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Ahmose-Sipair
N11
ms
sG39Z1G40D4
ỉꜤḥ-ms sꜢ-pꜢ-ỉr
"Born of the Moon, Son of the Eye"
Sipair

Ahmose-Sapair at the Louvre (E 15682), Paris.©

Dynasty 17th or 18th Dynasty
Pharaoh(s) Tao II or Ahmose II
Titles King's Son
Father Tao II or Ahmose II
Burial TT320 (reburial)
For other pages by this name, see Ahmose.

Ahmose-Sipair (transliteration: ỉꜤḥ-ms sꜢ-pꜢ-ỉr, meaning: "Born of the Moon, Son of the Eye"), or simply Sipair, was an ancient Egyptian Prince of the Seventeenth or Eighteenth Dynasty during the transition from the Second Intermediate Period to the New Kingdom.

Family[]

Ahmose-Sipair was either the son of Pharaoh Tao II and a brother of Ahmose II[1] or the latter's son.[2] The identity of his mother remains unknown.

Burial[]

The whereabouts of Ahmose-Sipair's original tomb remain unknown, however it was still known during the inspection of tombs in Year 16 of Ramesses IX from the Twentieth Dynasty mentioned on the Abbott Papyrus.[2] He was later reburied in the royal cache at Deir el-Bahari, where his mummy was discovered in 1881. Ahmose-Sipair's remains along those of other royalty were moved to the cache sometime after Year 11 of Shoshenq I.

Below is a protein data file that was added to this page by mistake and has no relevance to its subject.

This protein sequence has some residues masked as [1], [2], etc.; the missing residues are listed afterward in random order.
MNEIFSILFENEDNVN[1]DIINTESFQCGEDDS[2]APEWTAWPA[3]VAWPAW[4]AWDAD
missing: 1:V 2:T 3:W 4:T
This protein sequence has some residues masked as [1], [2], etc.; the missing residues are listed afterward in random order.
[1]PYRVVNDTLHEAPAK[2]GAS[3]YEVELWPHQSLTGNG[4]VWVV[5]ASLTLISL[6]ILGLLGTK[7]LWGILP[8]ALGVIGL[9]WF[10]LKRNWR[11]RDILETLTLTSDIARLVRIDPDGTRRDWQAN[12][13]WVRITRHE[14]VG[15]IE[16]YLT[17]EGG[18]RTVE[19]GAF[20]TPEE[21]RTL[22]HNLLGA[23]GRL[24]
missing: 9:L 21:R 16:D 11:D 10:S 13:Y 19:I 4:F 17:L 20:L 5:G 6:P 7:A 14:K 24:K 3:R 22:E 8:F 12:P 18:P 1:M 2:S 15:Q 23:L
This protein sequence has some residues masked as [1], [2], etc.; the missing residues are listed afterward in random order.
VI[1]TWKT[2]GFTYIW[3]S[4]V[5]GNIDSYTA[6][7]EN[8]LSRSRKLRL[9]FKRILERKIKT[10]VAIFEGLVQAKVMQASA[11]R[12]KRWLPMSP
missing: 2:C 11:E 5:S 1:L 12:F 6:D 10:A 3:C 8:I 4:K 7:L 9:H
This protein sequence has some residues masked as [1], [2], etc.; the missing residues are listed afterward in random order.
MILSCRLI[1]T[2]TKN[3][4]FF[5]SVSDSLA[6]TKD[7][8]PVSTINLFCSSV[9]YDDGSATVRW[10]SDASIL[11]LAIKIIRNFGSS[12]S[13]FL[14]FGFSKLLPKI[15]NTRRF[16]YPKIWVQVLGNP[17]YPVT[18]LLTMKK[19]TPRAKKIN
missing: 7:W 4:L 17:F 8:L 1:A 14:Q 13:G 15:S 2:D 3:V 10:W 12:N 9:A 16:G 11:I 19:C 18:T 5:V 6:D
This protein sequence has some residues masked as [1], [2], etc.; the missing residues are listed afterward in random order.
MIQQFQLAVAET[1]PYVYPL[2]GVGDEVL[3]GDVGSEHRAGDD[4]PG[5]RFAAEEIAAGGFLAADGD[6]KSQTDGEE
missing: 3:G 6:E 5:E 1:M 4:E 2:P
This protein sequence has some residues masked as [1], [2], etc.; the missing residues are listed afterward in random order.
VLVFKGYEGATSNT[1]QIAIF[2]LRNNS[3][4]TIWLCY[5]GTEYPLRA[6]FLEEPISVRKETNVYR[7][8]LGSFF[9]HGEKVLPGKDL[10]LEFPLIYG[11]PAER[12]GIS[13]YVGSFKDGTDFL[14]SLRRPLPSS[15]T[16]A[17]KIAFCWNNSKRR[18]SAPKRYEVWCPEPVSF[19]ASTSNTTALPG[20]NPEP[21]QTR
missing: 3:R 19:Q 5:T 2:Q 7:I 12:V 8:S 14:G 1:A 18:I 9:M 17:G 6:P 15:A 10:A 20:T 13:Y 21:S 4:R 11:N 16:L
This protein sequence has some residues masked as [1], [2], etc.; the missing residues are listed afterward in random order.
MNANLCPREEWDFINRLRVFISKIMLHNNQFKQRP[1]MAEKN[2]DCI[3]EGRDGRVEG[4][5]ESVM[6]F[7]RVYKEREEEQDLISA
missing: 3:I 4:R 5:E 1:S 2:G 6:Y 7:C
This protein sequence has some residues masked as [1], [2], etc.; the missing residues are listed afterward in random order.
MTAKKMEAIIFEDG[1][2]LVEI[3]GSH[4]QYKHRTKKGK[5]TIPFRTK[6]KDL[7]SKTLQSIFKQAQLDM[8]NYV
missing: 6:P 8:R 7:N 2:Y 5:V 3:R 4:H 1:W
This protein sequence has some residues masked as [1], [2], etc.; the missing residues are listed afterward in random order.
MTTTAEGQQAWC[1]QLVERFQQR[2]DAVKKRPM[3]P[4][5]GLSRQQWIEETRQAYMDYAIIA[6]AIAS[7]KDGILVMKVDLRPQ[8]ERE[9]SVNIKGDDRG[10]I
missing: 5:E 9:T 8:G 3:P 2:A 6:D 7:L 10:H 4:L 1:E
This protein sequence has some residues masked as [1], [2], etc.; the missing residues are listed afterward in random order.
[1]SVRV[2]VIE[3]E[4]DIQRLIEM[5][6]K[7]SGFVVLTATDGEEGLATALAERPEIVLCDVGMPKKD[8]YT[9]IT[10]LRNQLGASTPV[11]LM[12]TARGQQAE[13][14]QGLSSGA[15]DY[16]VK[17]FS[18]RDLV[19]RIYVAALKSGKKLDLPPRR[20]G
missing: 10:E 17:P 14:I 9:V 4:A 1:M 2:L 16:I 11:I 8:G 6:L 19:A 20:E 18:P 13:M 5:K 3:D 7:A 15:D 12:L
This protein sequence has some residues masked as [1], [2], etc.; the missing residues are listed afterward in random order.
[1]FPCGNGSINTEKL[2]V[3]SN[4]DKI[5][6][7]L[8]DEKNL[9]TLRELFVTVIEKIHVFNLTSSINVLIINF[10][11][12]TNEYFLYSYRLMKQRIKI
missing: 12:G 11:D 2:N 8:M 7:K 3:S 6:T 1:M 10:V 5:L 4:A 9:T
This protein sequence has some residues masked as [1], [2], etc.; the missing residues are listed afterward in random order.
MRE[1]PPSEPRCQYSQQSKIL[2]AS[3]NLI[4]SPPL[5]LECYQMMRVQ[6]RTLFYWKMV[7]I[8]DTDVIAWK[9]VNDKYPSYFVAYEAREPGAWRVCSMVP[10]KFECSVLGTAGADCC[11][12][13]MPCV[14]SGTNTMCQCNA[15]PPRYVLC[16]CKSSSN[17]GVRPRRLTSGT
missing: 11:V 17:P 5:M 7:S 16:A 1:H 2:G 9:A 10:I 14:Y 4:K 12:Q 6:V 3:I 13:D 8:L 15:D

Mummy[]

SipairCoffin

Ahmose-Sapair's coffin from TT320 (Smith 1912).

Ahmose-Sipair's mummy was unwrapped by Grafton Elliot Smith and A. R. Ferguson on September 9, 1905.[3] Among the 21'st Dynasty re-wrappings were found numerous barley stalks, perhaps placed there as symbols of immortality. Not much remained of the original mummy except for a few bones and the distorted skin. The skin was light brown in color, and Smith reported that it was still soft and pliable.[3] Smith discovered that the boy had a full set of deciduous teeth, indicating that he was about five or six years old when he died.[3] Smith also noted that he appeared to have been circumcised, and stated that this was an unusual feature in boys of that age from the 18'th Dynasty, who were typically circumcised at puberty.[3]

References[]

  1. Dodson & Hilton 2004, p.129.
  2. 2.0 2.1 Wente 1975, p. 271.
  3. 3.0 3.1 3.2 3.3 Smith 1912.

Bibliography[]

  • Dodson, A./Hilton, D., 2004: The Complete Royal Families of Ancient Egypt. Thames & Hudson, London.
  • Grajetzki, W., 2005: Ancient Egyptian Queens: A Hieroglyphic Dictionary. Golden House Publications, London.
  • Smith, G.E., 1912: The Royal Mummies: Catalogue Général des Antiquités Égyptiennes du Musée de Caire. Duckworth (Reprinted year 2000 version).

External links[]

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